Use some vinyl tape to cover the opening to prevent further leakage. If the cartridge is of the multi-colour kind, then ensure the vinyl tape won't touch the other openings. If it does it may cause the colours to get mixed up with each other and will render the cartridge unusable.
When you put the cartridge in a ziplock bag to seal it from the air, place a moist wet cloth in there too. This will prevent the cartridge getting dried up and ensure that the air in the bag remains semi moist.
Place the bag in a cold, dry place and make sure you remember where you put it as often people place cartridges places and forget about them. When you are waiting for your printer to be repaired, or on a new printer of the same kind, moisten the cloth in the bag every few days. This will prevent it from drying up and the cartridge will remain usable for a few months once the towel is kept moist.
To prevent your printer being unusable in the first place, make sure to clean the printer and the printer head on a regular basis. Electrical circuits that recognise a new printer on printer cartridges are often blocked by dust, which can cause problems for open and new cartridges.
By following this advice your printer cartridge should be in perfect condition and usable with your printer, whether new, or repaired.
We're all well aware of how important the seat we sit on is at work and there's no doubting that not all chairs are equal.
This very cool infographic looks at the different variables that make and break and office chair and is certainly worth a look.
We thought when we began that our company selling inkjets and other items online was an innovative one, however there are some businesses in the world of printing that sell ink in a number of different and more innovative ways than us. So, let’s take a look at some of the more unusual places to buy ink.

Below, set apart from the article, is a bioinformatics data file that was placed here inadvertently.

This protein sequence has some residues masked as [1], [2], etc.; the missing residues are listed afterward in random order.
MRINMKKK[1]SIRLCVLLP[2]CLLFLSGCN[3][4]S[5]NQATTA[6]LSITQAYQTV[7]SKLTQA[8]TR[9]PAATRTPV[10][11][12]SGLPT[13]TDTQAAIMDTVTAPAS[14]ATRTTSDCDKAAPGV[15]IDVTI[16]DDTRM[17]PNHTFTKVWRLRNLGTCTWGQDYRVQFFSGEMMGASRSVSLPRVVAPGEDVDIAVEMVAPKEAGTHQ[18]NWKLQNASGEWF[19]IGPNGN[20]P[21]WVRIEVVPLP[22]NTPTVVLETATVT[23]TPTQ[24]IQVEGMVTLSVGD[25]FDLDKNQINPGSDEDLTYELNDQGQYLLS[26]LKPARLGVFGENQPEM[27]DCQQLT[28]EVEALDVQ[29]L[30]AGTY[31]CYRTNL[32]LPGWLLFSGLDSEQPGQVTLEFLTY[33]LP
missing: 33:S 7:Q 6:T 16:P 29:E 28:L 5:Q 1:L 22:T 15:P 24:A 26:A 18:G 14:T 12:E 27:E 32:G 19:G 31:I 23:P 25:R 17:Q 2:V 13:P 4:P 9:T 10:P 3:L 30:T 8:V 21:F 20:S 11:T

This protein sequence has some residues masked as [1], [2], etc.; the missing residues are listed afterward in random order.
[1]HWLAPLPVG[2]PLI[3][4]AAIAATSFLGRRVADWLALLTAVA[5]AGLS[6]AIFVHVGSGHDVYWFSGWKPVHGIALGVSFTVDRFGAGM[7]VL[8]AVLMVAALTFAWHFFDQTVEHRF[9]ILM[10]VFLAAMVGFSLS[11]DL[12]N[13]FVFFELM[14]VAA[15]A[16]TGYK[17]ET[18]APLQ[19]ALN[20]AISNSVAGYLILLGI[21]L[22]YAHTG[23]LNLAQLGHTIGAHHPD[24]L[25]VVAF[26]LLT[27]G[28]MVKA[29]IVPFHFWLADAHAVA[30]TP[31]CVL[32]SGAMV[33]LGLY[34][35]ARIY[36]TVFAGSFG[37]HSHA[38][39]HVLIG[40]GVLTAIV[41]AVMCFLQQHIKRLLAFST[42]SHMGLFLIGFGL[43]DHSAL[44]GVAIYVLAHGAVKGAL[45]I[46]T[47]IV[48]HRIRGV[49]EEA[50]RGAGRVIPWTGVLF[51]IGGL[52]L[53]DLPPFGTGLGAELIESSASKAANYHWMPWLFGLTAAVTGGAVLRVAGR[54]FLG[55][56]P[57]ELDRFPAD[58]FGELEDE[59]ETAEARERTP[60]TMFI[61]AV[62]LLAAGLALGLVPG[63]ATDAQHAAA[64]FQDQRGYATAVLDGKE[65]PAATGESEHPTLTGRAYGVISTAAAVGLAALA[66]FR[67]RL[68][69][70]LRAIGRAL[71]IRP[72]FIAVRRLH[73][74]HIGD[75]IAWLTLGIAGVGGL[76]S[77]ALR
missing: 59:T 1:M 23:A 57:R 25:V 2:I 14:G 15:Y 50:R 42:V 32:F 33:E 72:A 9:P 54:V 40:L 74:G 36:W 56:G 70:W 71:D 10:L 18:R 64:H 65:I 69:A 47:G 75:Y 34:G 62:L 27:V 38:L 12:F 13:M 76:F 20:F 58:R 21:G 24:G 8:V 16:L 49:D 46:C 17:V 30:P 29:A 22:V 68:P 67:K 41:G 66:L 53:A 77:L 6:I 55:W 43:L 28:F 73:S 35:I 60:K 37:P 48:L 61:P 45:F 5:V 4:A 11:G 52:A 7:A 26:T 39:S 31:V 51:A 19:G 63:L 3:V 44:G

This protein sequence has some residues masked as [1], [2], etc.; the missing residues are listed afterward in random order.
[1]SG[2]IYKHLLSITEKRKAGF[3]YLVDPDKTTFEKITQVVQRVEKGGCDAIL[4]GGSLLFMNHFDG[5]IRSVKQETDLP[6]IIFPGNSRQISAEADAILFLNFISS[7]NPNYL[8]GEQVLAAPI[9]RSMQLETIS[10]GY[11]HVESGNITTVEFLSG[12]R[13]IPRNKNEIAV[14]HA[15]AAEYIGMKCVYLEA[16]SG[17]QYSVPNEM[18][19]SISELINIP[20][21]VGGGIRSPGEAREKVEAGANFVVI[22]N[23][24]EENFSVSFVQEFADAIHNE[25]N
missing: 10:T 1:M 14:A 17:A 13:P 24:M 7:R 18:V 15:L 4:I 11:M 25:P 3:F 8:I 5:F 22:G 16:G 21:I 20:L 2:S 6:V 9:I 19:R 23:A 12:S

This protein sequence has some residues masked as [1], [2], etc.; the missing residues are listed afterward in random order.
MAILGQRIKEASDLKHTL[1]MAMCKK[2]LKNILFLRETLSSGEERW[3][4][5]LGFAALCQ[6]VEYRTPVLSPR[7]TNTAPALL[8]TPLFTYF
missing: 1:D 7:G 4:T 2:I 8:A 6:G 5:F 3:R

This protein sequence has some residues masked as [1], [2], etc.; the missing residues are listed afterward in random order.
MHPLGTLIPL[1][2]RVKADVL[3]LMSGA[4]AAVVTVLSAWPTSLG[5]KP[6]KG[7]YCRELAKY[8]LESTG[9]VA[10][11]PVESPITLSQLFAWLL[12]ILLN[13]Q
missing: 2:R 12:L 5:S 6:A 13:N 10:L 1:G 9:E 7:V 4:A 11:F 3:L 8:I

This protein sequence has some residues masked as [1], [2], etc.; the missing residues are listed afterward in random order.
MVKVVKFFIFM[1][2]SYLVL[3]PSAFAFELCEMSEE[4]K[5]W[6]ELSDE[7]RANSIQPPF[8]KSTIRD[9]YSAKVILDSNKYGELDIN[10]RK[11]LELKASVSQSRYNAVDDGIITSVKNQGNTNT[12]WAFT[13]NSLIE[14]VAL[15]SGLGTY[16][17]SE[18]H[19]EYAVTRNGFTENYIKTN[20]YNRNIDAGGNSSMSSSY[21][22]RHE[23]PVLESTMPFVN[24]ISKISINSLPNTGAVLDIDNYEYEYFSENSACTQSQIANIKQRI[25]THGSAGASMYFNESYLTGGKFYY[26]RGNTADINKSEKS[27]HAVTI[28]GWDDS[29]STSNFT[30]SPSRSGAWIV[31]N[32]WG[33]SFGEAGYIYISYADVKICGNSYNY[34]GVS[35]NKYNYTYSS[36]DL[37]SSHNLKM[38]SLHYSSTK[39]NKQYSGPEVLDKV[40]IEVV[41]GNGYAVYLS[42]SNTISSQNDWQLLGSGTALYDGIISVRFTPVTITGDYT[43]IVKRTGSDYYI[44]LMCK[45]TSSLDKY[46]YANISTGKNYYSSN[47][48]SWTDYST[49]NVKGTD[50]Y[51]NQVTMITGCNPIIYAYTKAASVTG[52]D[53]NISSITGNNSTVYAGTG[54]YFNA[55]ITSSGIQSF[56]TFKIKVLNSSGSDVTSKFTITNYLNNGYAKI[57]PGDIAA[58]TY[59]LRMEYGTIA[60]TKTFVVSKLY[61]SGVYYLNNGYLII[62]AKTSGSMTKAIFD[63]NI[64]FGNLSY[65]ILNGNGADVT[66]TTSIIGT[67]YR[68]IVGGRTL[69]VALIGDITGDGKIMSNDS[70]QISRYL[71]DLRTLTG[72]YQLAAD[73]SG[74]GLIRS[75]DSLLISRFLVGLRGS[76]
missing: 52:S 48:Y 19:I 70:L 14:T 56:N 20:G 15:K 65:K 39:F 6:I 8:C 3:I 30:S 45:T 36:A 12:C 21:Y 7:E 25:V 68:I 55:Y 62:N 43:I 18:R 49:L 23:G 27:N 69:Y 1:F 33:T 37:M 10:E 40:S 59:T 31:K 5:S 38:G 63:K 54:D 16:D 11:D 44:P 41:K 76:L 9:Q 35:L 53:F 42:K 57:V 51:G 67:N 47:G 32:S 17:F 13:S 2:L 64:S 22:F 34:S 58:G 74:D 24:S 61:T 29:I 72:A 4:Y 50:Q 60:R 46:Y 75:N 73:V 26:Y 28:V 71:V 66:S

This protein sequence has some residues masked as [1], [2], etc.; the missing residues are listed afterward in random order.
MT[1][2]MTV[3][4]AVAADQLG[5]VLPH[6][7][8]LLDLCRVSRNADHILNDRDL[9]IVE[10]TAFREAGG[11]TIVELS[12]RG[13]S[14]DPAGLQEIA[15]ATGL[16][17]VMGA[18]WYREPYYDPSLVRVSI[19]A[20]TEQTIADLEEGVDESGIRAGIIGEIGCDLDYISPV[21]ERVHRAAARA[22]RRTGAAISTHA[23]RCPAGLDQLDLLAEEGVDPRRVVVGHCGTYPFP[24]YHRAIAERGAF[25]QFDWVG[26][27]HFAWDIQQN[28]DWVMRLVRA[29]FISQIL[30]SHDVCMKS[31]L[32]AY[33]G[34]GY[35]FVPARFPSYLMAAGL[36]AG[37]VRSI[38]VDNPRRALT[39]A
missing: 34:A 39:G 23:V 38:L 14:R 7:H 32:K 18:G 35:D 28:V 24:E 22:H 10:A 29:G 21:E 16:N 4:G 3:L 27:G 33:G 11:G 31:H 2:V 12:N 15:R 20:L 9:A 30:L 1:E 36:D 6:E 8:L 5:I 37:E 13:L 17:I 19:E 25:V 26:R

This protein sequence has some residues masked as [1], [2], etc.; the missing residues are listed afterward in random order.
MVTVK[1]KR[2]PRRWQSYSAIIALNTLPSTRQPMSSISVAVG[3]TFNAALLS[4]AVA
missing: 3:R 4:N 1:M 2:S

Ink Vending Machine
A vending machine is a conventional way to sell things, but selling ink in one is generally a little less than atypical. However, that doesn’t mean that it hasn’t been done. Phoenix Ink in the USA began selling ink via vending machines in University in 2008. It offered customers environmentally friendly ink in places that they walked by on a day to day basis. It allowed Universities provide their students with resources and in malls was created to help make more profitable use of open space.
The cartridges were held in a refrigerated environment and people paid for them using the latest credit card solutions. A lot of the machines also had places for people to return old and used ink cartridges for recycling and many provided customers with a percentage off new cartridges if they disposed of old ones. It’s a long way from the typical sweet vending machine we see in shops and in store, however we can certainly see why it would be popular.
However, we also feel it's worth mentioning that HP once filed a patent for a similar machine.
However, even though inkjet vending machines are great, they still don’t have all the benefits we can offer. Our packaging, returns policy and wide selection as well as the fact we offer a variety of different sorts of office items is something we are very proud of at Choice Stationery.